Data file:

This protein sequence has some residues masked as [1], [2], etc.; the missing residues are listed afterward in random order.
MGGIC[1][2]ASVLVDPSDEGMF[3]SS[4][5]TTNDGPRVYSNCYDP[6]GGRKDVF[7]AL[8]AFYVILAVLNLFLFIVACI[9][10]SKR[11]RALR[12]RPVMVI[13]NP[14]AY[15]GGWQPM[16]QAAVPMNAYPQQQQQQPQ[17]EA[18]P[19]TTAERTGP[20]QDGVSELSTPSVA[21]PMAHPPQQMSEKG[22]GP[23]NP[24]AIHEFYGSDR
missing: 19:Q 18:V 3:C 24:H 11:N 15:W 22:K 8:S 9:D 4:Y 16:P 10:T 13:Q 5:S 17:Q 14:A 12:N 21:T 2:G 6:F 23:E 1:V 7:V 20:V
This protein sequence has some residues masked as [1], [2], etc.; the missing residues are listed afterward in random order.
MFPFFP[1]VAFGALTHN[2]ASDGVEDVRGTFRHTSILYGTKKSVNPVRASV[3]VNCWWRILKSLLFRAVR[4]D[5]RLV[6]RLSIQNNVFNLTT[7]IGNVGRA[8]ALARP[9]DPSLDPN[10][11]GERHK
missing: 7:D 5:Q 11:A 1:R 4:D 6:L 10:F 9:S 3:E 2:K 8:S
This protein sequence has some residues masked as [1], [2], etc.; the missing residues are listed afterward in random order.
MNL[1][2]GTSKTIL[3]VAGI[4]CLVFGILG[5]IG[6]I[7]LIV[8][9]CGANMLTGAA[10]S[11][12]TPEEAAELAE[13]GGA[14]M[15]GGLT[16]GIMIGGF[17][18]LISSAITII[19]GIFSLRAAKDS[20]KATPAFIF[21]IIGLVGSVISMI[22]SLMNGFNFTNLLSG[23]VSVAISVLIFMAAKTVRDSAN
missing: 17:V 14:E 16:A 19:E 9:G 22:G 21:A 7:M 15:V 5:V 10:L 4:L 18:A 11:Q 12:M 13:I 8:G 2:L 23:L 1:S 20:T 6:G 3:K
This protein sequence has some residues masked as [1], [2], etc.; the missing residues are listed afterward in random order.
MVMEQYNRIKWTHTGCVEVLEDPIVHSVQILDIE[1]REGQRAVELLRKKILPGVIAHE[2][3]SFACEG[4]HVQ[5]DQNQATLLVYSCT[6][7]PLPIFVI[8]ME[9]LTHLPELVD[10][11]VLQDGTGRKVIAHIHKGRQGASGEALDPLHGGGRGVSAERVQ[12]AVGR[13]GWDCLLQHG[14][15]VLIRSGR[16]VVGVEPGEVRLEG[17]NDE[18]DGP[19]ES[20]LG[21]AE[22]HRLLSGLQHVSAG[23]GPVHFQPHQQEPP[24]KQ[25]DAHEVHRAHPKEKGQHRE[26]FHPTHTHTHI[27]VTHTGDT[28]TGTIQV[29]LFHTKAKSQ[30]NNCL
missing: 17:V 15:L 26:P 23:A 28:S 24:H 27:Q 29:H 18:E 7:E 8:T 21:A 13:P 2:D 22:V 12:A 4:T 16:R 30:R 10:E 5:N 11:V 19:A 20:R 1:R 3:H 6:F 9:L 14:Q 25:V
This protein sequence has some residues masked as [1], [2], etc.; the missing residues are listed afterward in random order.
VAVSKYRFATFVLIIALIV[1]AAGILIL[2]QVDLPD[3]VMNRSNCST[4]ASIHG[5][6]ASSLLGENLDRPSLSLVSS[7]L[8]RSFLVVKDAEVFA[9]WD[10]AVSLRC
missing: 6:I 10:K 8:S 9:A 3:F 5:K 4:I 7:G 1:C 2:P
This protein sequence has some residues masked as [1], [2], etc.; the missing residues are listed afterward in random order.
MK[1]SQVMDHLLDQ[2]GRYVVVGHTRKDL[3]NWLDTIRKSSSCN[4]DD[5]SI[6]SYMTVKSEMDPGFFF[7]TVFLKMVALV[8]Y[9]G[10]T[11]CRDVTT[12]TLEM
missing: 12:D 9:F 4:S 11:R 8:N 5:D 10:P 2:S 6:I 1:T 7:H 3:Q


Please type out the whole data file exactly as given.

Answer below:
This protein sequence has some residues masked as [1], [2], etc.; the missing residues are listed afterward in random order.
MGGIC[1][2]ASVLVDPSDEGMF[3]SS[4][5]TTNDGPRVYSNCYDP[6]GGRKDVF[7]AL[8]AFYVILAVLNLFLFIVACI[9][10]SKR[11]RALR[12]RPVMVI[13]NP[14]AY[15]GGWQPM[16]QAAVPMNAYPQQQQQQPQ[17]EA[18]P[19]TTAERTGP[20]QDGVSELSTPSVA[21]PMAHPPQQMSEKG[22]GP[23]NP[24]AIHEFYGSDR
missing: 19:Q 18:V 3:C 24:H 11:N 15:W 22:K 8:S 9:D 4:Y 16:P 10:T 13:Q 5:S 17:Q 14:A 12:N 21:T 2:G 6:F 23:E 1:V 7:V 20:V
This protein sequence has some residues masked as [1], [2], etc.; the missing residues are listed afterward in random order.
MFPFFP[1]VAFGALTHN[2]ASDGVEDVRGTFRHTSILYGTKKSVNPVRASV[3]VNCWWRILKSLLFRAVR[4]D[5]RLV[6]RLSIQNNVFNLTT[7]IGNVGRA[8]ALARP[9]DPSLDPN[10][11]GERHK
missing: 7:D 5:Q 11:A 1:R 4:D 6:L 10:F 9:S 3:E 2:K 8:S
This protein sequence has some residues masked as [1], [2], etc.; the missing residues are listed afterward in random order.
MNL[1][2]GTSKTIL[3]VAGI[4]CLVFGILG[5]IG[6]I[7]LIV[8][9]CGANMLTGAA[10]S[11][12]TPEEAAELAE[13]GGA[14]M[15]GGLT[16]GIMIGGF[17][18]LISSAITII[19]GIFSLRAAKDS[20]KATPAFIF[21]IIGLVGSVISMI[22]SLMNGFNFTNLLSG[23]VSVAISVLIFMAAKTVRDSAN
missing: 17:V 14:E 16:A 19:E 9:G 22:G 21:A 7:M 15:V 5:V 10:L 4:L 18:A 11:Q 12:M 13:I 8:G 2:L 23:L 1:S 20:T 6:G 3:K
This protein sequence has some residues masked as [1], [2], etc.; the missing residues are listed afterward in random order.
MVMEQYNRIKWTHTGCVEVLEDPIVHSVQILDIE[1]REGQRAVELLRKKILPGVIAHE[2][3]SFACEG[4]HVQ[5]DQNQATLLVYSCT[6][7]PLPIFVI[8]ME[9]LTHLPELVD[10][11]VLQDGTGRKVIAHIHKGRQGASGEALDPLHGGGRGVSAERVQ[12]AVGR[13]GWDCLLQHG[14][15]VLIRSGR[16]VVGVEPGEVRLEG[17]NDE[18]DGP[19]ES[20]LG[21]AE[22]HRLLSGLQHVSAG[23]GPVHFQPHQQEPP[24]KQ[25]DAHEVHRAHPKEKGQHRE[26]FHPTHTHTHI[27]VTHTGDT[28]TGTIQV[29]LFHTKAKSQ[30]NNCL
missing: 17:V 15:L 26:P 23:A 28:S 24:H 27:Q 29:H 18:E 7:E 8:T 21:A 13:P 2:D 22:V 12:A 4:T 16:R 30:R 10:E 5:N 11:V 19:A 20:R 1:R 3:H 6:F 9:L 14:Q 25:V
This protein sequence has some residues masked as [1], [2], etc.; the missing residues are listed afterward in random order.
VAVSKYRFATFVLIIALIV[1]AAGILIL[2]QVDLPD[3]VMNRSNCST[4]ASIHG[5][6]ASSLLGENLDRPSLSLVSS[7]L[8]RSFLVVKDAEVFA[9]WD[10]AVSLRC
missing: 6:I 10:K 8:S 9:A 3:F 5:K 4:I 7:G 1:C 2:P
This protein sequence has some residues masked as [1], [2], etc.; the missing residues are listed afterward in random order.
MK[1]SQVMDHLLDQ[2]GRYVVVGHTRKDL[3]NWLDTIRKSSSCN[4]DD[5]SI[6]SYMTVKSEMDPGFFF[7]TVFLKMVALV[8]Y[9]G[10]T[11]CRDVTT[12]TLEM
missing: 12:D 9:F 4:S 11:R 8:N 5:D 10:P 2:S 6:I 1:T 7:H 3:Q